Of greatest concern for risk managers is the security of the data being moved to the cloud. The concern grows as companies relinquish control of data once stored-and protected-internally, with privacy issues quickly rising to the top of the list, says Kalinich. But he is quick to point out that compared with other vendors and storage solutions, cloud storage is far superior in terms of security.
For the most part, vendors do an excellent job of providing adequate privacy and security measures. But the experts warn that entrusting a vendor with the company's security concerns without making sure the vendor is providing the proper security levels is short-sighted at best. It is not unlikely that a company would put data on the cloud and not think to encrypt it beforehand.
Risk management needs to address how to treat all data throughout the company -- not just that data which resides internally. The methods used to treat data within the company must also apply here. "You have to make sure those controls extend into the cloud," said Gaur.
Still, an even larger risk has emerged. "The biggest risk with cloud computing vendors is that they are providing very little by way of service-level agreements," said Kalinich. "They're including exculpation of warranty clauses in those agreements, saying they're not responsible or liable for any data that is lost, stolen or damaged, and they're not liable for the accessibility of your data. It's an allocation-of-liability issue that needs to be addressed."
Luckily, larger companies are beginning to negotiate away this liability with vendors. The city of Los Angeles approached Microsoft and Google to determine which company would satisfy its cloud computing requirements. And Los Angeles was able to negotiate service that included accessibility, liability, privacy, service level agreements that guarantee the availability of data, and responsibility for damages or losses of the city's data.
That victory does not mean companies are now covered. Vendors have yet to remove the clause from their contracts. "[The contract with the clause intact] is the starting point the vendors are using," said Kalinich. "But the large entities are not accepting that. They're renegotiating the contracts to allocate the liability appropriately between the client and vendor."
Another very real risk is that of the cloud storage provider closing its doors. If you store all your data with one vendor, are you putting all your eggs in one basket? You could be.
Suppose your vendor has three storage locations in Washington, California and New York. It may sound like your company has protected itself, but what happens to your data if the vendor goes out of business tomorrow? Relying on courts and debt collection agencies to release your data is not a plan. Your company has no guarantee that its business interests will be considered under the circumstances.
Gaur suggests looking at the worst-case scenario. "What if my cloud storage provider disappears tomorrow?" he said. "What will happen to my data? Those are measures companies have to carefully manage. You don't want your data sitting with one provider. You want to use multiple providers for that data, depending on how critical the data is."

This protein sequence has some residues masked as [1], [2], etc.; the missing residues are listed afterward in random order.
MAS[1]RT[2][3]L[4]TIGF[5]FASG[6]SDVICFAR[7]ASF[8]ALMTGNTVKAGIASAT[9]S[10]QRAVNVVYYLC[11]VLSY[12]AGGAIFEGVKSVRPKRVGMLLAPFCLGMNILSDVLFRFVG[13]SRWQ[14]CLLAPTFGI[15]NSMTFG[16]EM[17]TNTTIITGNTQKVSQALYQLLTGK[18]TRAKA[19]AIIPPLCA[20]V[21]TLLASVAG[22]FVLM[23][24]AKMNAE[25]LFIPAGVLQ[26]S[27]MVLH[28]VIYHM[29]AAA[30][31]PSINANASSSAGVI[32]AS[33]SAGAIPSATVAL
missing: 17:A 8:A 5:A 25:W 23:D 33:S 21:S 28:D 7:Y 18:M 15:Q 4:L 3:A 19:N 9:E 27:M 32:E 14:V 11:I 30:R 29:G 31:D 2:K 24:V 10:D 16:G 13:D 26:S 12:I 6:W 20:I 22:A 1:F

Building Your Recovery Plan
After all the threats and benefits are weighed, risk managers whose companies opt to use the cloud for storage still need to craft a sound disaster recovery plan. Start with recovery time expectations and estimates. How long will it take your company to recover the necessary data in order to open its doors again? What data is critical for recovery? What data can the company wait until a later date to get back?
Rodriguez suggests the best way to recover data quickly, whether it is from the backup server or the cloud, is to actually refrain from doing it at all. Companies waste valuable time by trying to repopulate their servers with data they don't need. "There are some problems that are better left unsolved," he said. "You don't need all the data back to bring a file server online."
Users typically only need 3% to 5% of the entire data on file to kick-start critical operations. And for that, companies can pull the data from the cloud and access it in seven seconds or less. "In an organization with say 200 people, you may have 200 gigabytes that need local performance," said Rodriguez. "You can restore that in a day over a regular internet connection."
And this logic does not just apply to data restoration. Risk managers need to consider simplicity in all realms of disaster recovery planning. The more complicated the process, the more chances there are that something will go wrong. "Measure complexity by how many systems are involved and how many separate systems and vendors are involved," said Rodriguez. "If there are a lot of parties, each one with their own systems and procedures, your IT department [will have] to coordinate."
In the end, like any new technology, cloud computing has both its benefits and its drawbacks. But what do you see when you look into the clouds? It is up to each company to decide where its risk appetite lies.